Article about Mustaphas Products | Harissa

Article about Mustaphas Products | Harissa

Extending an olive branch:

Importer hopes food will nurture appreciation of his native Morocco

By: Providence Cicero

Located just across the Strait of Gibraltar from Spain, Morocco is a mountainous African country with rich coastal plains that is probably best known to Americans as the place where Bogie ditched Bergman on a foggy Casablanca airstrip.

But Tangier-born Haddouch intends to change that. By bringing gourmet Moroccan food to mainstream America, he hopes to raise awareness of and appreciation for the cuisine and culture of his native country.

In the beginning, when he was selling a bottle here, a gallon there, he thought he’d never make a go of his idea. In 1998, after years of false starts and setbacks, he finally got the company off the ground.

Now a local distributor takes away a pallet a week just for stores in the Seattle area, and Haddouch products are sold nationally through outlets such as Williams-Sonoma and online at

When Haddouch started dabbling in olive oil in the early ’90s, he was studying art history at the University of Washington in the mornings, working at the Henry Art Gallery in the afternoon and waiting tables in the evenings at Rover’s in Madison Valley.

”I set out to make a Moroccan olive oil that would compete with the great olive oils of Europe,” he says.

The project was not without its setbacks.

The first ton of oil he and his father pressed never even made it out of Morocco because of a change in export laws. A car accident in Morocco seriously injured Haddouch and killed his brother and business partner, Karim.

By the time Haddouch did get a shipment on the water, he had long since shifted his major to business and eventually quit both jobs to concentrate on importing.


 Grilled Harissa Turkey Cuban Sandwich


1 tbsp Mustaphas Harissa

1 cup Mayonnaise ½ cup finely chopped fresh mint

2 tbsp minced shallots 1 tbsp sugar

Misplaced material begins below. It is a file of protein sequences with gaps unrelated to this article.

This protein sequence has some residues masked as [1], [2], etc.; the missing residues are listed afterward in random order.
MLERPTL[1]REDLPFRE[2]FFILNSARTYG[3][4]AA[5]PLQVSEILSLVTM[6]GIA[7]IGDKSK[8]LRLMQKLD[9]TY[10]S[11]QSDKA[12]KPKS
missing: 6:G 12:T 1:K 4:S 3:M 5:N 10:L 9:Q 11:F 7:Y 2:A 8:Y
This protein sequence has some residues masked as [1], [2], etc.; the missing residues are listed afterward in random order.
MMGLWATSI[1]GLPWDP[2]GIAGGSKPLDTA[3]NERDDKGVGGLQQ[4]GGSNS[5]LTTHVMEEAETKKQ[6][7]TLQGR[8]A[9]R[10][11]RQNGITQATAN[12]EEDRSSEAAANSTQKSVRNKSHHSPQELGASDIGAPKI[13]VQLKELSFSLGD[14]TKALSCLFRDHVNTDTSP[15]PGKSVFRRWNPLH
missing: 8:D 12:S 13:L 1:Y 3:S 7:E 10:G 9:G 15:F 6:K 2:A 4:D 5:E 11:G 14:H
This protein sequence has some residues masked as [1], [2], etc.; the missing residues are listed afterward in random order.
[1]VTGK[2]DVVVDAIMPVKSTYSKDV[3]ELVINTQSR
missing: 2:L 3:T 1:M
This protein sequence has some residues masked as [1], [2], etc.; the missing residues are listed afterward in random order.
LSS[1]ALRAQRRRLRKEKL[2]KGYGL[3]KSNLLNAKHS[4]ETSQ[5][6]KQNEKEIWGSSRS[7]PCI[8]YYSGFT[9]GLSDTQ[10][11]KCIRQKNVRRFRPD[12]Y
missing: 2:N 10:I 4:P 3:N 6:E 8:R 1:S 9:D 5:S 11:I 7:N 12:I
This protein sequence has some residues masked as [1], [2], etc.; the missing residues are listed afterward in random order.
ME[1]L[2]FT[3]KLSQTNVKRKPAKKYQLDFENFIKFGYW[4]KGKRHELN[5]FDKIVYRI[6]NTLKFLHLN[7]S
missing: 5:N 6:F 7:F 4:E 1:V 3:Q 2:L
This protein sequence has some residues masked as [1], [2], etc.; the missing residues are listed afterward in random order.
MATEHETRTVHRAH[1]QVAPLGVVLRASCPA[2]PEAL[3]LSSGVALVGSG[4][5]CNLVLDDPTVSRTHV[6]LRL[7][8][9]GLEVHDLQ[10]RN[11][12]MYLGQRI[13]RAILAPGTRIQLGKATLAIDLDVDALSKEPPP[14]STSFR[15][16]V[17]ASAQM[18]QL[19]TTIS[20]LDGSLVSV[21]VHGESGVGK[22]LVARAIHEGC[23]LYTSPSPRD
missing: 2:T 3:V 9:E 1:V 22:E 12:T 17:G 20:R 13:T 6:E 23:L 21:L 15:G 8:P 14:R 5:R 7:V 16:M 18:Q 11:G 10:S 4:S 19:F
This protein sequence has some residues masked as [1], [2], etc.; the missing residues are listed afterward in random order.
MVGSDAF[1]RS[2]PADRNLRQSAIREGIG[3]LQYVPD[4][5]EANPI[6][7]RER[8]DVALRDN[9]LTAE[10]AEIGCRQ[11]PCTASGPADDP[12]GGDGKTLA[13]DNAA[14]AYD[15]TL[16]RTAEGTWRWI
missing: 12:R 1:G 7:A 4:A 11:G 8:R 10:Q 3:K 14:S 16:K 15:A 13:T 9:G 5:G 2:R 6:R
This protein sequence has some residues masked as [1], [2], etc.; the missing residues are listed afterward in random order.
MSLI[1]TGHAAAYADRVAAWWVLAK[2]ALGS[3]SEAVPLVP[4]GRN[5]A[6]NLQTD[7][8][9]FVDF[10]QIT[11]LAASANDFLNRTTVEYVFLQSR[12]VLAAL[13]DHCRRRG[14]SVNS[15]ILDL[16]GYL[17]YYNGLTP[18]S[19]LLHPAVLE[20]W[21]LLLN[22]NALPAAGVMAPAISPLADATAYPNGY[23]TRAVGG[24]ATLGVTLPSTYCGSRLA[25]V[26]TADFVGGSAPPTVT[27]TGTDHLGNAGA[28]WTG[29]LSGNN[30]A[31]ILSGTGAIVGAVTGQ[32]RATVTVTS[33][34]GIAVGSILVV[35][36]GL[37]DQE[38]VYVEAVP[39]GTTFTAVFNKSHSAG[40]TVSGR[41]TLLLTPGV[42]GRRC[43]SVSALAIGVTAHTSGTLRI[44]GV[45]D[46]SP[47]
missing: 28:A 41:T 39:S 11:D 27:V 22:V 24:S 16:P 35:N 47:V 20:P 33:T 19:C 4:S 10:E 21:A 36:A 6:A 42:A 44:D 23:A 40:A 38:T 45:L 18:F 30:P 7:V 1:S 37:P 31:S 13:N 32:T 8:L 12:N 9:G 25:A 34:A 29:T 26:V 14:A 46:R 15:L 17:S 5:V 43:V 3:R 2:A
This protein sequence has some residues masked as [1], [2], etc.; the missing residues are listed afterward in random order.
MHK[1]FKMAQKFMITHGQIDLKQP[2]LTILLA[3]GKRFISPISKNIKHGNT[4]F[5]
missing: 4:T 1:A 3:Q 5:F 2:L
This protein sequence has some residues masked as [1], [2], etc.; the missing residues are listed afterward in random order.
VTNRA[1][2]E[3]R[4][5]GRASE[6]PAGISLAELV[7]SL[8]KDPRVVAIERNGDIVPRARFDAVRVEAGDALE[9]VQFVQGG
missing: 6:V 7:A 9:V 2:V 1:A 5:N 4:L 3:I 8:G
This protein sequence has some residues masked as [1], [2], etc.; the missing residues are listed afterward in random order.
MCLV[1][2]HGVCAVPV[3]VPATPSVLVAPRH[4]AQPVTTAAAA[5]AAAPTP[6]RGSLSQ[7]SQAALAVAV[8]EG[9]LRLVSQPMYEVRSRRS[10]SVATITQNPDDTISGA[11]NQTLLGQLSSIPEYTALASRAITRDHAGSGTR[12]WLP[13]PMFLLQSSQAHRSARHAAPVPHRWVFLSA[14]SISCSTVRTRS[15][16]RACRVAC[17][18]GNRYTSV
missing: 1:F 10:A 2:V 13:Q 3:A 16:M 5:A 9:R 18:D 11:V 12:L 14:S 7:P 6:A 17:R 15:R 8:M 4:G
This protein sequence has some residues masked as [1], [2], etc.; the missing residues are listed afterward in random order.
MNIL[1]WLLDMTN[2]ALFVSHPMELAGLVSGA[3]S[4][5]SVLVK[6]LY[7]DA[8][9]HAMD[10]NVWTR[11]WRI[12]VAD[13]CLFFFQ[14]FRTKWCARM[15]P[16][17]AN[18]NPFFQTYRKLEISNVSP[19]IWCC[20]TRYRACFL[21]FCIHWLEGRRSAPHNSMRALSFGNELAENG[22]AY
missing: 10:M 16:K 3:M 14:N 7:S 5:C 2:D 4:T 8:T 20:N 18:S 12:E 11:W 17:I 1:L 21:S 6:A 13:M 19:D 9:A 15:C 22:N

1 tbsp ground cumin

1 lb loaf ciabatta bread, ends trimmed, cut crosswise into 6 pieces (each about 5×3 inches), each halved horizontally.

12 slices Swiss cheese

1 lb Black Forrest Ham thinly sliced

6 ¼ inch slices of cooked turkey breast

Peel of 1 or 2 preserved lemons, rinsed and cut in quarters

1. Mix ½ cup mayonnaise and Harissa in small bowl

2. Mix ½ cup mayonnaise, mint, lime juice, minced shallot, sugar and ground cumin in another small bowl.

3. Spread the Harissa mayonnaise over cut sides of bread. Top each bottom half of bread with 1 cheese slice, ham slices and 1 turkey slice.

4. Sprinkle turkey with salt and pepper, and spoon mint mayonnaise over turkey. Top with remaining cheese and top halves of bread.

5. Working in batches, melt 2 tablespoons butter in large griddle over medium heat. Add 3 sandwiches, top with piece of foil. Place a heavy pan over the sandwiches to weigh them and cook until lightly brown. Then transfer sandwiches to work surface.

6. Melt 1 tablespoon butter in griddle. Turn sandwiches over onto griddle. Weigh down and cook the other side. Keep cooking until cheese melts and sandwiches are golden brown. It should take about four minutes.

7. Cut in half and serve. Bon Appetit !




Date: Jan. 9, 2002

Category: FOOD ‘DINING

Newspaper: Seattle Times

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